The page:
A simple case of reuniting two British girls with their father has turned into a Kafkaesque nightmare. Three years after civil war broke out in Syria, Iqbal Khan’s family is torn apart: he is separated from his children and his wife is dead.
In August 2011, at the height of panic when foreigners and expats were rushing to get out of Syria, a few months after the start of the conflict, Khan, a British citizen who had been working in Damascus for ten years as an IT consultant, applied for a settlement visa for Britain on behalf of his Syrian wife so his young family could leave Syria together. The application was refused. From Syria, Mr Khan appealed to the British Home Office via his local MP on humanitarian grounds. This appeal was also refused. His two girls already held British passports so they would have been able to enter the country, but without their mother.
In August 2012, Mr. Khan was transferred to Dubai by his company and prepared for his family to join him. His wife had stayed behind in Syria with their children to care for her mother following a heart operation. Tragically, a month before his wife and children were due to leave for Dubai in July 2013, his wife was killed by a mortar shell near Abbasiyen square, Damascus. Mr Khan says ‘had my wife been granted entry to Britain back in 2011, my children would have been in Britain safe and well with their mother’.
His two daughters, Habiba, now six-years-old, and Fatima, now four-years-old, were left in the care of their maternal grandparents. Khan expected that being reunited with his children would be easy, but he says the grandparents – staunch Assad supporters – have refused to send the children back to Britain, seeing this as a betrayal of the regime. They have not allowed him to speak to his two girls and say that they would rather the children ‘die in Syria’ than let them leave.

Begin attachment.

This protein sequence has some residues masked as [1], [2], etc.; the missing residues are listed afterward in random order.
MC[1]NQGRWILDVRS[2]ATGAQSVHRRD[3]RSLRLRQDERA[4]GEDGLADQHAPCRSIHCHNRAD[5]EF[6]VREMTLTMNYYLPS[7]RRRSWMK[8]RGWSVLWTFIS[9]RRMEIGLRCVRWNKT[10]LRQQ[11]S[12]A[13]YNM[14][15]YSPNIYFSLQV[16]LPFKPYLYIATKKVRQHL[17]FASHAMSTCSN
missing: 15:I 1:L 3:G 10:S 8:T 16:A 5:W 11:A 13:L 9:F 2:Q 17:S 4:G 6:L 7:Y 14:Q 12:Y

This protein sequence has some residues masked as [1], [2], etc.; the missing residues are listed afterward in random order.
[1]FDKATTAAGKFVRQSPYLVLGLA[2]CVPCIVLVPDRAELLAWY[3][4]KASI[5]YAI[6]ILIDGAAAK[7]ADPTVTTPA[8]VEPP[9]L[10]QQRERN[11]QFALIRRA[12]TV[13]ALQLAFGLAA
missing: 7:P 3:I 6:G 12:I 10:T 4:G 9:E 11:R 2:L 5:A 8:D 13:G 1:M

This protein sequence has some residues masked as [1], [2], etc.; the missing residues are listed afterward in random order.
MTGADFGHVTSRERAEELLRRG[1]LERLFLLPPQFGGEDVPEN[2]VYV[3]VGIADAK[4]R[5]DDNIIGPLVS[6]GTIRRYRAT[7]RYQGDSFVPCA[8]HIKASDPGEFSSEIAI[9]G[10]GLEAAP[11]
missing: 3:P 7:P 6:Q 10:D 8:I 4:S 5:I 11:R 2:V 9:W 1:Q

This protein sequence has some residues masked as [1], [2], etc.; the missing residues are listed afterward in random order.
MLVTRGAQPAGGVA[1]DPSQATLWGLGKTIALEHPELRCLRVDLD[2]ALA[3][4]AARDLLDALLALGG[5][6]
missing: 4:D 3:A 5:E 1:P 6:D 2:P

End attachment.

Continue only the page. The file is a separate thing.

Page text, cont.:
Khan finds himself in a legal vacuum. His lawyers in Damascus have said that his case is not a custody issue as Syrian law recognizes the children to be British and Syrian family law gives the father automatic custody. Britain’s Foreign and Commonwealth Office (FCO) have directed Khan to the International Criminal Police Organization (Interpol), suggesting that they recognize it as a criminal case. Khan’s legal contacts in Syria say the British government must take up with the matter with the Syrian Foreign Ministry.
The response of the FCO to what appears to be a straightforward case has been curious. They have given Khan advice on how he should respond. But instead of taking action themselves, they have sent him letters of condolence. There is no sign of any Foreign Office contact with the Metropolitan police that would initiate proceedings with Interpol.
Khan is stuck. The Foreign Office’s Alistair Burt and others have advised him not to travel to Syria because they cannot guarantee his safety: both roads from the Lebanese capital Beirut and the Jordanian capital of Amman to Damascus are controlled by different pro-Assad and anti-Assad militias. Rather, they suggest that he contact the Czech and Hungarian Embassies in Damascus and initiate legal proceedings against the grandparents. But any proceedings would be far more effective if facilitated by a government with diplomatic influence and connections rather than an IT consultant acting alone.
While the FCO has not replied to my queries regarding Iqbal Khan’s children, the unwanted media attention, even from small fish like me, has elicited a pithy email to the father saying: ‘I believe the FCO has been providing advice to you about your children in Syria, including how to get in touch with NGOs and the police. I would be interested to know whether there has been any progress on the case since you last contacted us?’
It is hardly surprising that Khan accuses the Foreign Office of failing British citizens and questions whether the situation would be different if he had another name or skin colour. He echoes similar sentiments to the family of Abbas Khan who is thought to have been killed by the Syrian regime’s security services last December. Abbas’ brother, Shahnawaz Khan, has accused the British government of not doing enough and has stated that here in Britain, some citizens are more equal than others.
With additional research by Lydia James.